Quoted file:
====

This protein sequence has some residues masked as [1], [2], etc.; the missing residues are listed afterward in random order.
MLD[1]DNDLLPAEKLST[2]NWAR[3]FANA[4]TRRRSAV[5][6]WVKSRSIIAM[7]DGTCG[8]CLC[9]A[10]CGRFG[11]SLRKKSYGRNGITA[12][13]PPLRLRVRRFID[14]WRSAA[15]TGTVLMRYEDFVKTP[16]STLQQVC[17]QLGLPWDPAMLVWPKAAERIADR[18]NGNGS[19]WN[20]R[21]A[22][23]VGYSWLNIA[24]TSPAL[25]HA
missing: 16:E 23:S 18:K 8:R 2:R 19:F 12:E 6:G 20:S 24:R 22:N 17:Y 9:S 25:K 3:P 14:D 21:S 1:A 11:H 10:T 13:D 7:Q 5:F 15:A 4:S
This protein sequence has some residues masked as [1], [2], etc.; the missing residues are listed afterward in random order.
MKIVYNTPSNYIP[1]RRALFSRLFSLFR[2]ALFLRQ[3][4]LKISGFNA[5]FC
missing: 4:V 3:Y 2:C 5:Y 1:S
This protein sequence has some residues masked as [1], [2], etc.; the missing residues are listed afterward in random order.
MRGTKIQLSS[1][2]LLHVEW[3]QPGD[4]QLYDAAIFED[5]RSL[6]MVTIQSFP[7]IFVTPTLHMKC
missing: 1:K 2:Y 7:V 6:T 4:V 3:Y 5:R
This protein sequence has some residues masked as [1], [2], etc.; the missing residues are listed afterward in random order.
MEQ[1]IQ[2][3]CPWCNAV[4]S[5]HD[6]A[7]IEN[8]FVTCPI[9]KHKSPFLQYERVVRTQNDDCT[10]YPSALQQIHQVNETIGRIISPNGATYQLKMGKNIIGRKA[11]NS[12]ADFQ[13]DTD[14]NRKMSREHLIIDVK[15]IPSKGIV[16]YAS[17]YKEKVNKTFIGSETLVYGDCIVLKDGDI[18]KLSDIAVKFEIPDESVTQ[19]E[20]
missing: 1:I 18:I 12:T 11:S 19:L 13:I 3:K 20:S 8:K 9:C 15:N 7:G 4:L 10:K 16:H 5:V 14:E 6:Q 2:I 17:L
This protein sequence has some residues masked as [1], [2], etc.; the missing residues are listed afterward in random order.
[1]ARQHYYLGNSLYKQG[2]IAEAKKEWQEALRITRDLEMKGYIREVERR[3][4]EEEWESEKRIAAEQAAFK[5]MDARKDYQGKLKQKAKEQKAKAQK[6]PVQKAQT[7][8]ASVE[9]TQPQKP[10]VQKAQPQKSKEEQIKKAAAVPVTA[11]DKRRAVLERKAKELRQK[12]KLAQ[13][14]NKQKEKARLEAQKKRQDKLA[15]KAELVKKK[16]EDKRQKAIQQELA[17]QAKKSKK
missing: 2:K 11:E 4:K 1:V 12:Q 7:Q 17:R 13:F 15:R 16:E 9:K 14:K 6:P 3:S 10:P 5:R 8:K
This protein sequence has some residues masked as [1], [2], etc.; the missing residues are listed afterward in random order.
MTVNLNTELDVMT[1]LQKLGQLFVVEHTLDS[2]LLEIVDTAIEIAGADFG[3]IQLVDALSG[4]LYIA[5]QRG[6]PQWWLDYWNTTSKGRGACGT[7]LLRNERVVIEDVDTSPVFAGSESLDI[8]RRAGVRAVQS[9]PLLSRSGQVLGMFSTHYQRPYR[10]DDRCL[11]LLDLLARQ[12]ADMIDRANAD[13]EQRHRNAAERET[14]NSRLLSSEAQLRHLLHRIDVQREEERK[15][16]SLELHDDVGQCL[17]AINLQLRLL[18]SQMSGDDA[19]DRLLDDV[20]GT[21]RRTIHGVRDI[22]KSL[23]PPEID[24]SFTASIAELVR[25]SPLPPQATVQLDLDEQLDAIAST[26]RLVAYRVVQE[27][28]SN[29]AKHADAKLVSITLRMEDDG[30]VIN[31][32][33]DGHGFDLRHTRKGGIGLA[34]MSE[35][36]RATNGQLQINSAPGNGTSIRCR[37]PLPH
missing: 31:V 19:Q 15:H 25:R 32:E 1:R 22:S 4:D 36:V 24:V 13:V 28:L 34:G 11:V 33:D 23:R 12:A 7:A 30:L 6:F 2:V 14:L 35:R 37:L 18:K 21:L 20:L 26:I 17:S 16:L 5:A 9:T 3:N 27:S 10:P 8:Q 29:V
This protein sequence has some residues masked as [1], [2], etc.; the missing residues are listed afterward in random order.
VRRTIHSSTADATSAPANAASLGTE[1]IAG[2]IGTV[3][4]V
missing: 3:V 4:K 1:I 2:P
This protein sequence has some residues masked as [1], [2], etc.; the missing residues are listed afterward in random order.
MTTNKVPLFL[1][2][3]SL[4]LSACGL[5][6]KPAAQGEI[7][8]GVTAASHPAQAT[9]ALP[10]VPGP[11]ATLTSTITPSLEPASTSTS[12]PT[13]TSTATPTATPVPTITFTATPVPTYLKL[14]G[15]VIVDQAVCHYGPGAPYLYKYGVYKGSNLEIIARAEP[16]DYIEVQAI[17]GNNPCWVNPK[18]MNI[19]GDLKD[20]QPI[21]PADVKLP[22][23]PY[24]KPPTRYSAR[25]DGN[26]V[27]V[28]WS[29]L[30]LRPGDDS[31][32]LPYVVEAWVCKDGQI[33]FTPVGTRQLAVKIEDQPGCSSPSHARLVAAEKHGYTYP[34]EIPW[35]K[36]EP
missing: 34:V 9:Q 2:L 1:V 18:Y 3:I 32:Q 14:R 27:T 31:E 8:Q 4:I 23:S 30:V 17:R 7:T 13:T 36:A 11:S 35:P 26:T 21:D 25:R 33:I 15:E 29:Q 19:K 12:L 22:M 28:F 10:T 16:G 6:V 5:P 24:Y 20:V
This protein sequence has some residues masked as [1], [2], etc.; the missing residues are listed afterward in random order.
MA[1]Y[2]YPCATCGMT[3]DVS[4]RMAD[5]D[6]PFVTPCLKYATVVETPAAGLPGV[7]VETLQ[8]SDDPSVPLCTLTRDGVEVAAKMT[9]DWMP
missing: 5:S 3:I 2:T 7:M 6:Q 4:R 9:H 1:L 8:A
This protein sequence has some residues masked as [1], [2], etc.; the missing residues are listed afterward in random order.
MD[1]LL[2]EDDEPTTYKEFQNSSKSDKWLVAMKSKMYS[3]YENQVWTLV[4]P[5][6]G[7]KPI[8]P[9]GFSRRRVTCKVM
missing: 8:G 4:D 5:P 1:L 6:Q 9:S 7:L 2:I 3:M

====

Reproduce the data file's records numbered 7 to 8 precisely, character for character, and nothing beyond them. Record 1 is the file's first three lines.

This protein sequence has some residues masked as [1], [2], etc.; the missing residues are listed afterward in random order.
VRRTIHSSTADATSAPANAASLGTE[1]IAG[2]IGTV[3][4]V
missing: 3:V 4:K 1:I 2:P
This protein sequence has some residues masked as [1], [2], etc.; the missing residues are listed afterward in random order.
MTTNKVPLFL[1][2][3]SL[4]LSACGL[5][6]KPAAQGEI[7][8]GVTAASHPAQAT[9]ALP[10]VPGP[11]ATLTSTITPSLEPASTSTS[12]PT[13]TSTATPTATPVPTITFTATPVPTYLKL[14]G[15]VIVDQAVCHYGPGAPYLYKYGVYKGSNLEIIARAEP[16]DYIEVQAI[17]GNNPCWVNPK[18]MNI[19]GDLKD[20]QPI[21]PADVKLP[22][23]PY[24]KPPTRYSAR[25]DGN[26]V[27]V[28]WS[29]L[30]LRPGDDS[31][32]LPYVVEAWVCKDGQI[33]FTPVGTRQLAVKIEDQPGCSSPSHARLVAAEKHGYTYP[34]EIPW[35]K[36]EP
missing: 34:V 9:Q 2:L 1:V 18:Y 3:I 32:Q 14:R 27:T 31:E 8:Q 4:I 23:S 30:V 17:R 7:T 13:T 36:A 11:S 35:P 26:T 21:D 25:R 33:I 15:E 29:Q 19:K 12:L 22:M 28:F 10:T 16:G 6:V 5:P 24:Y 20:V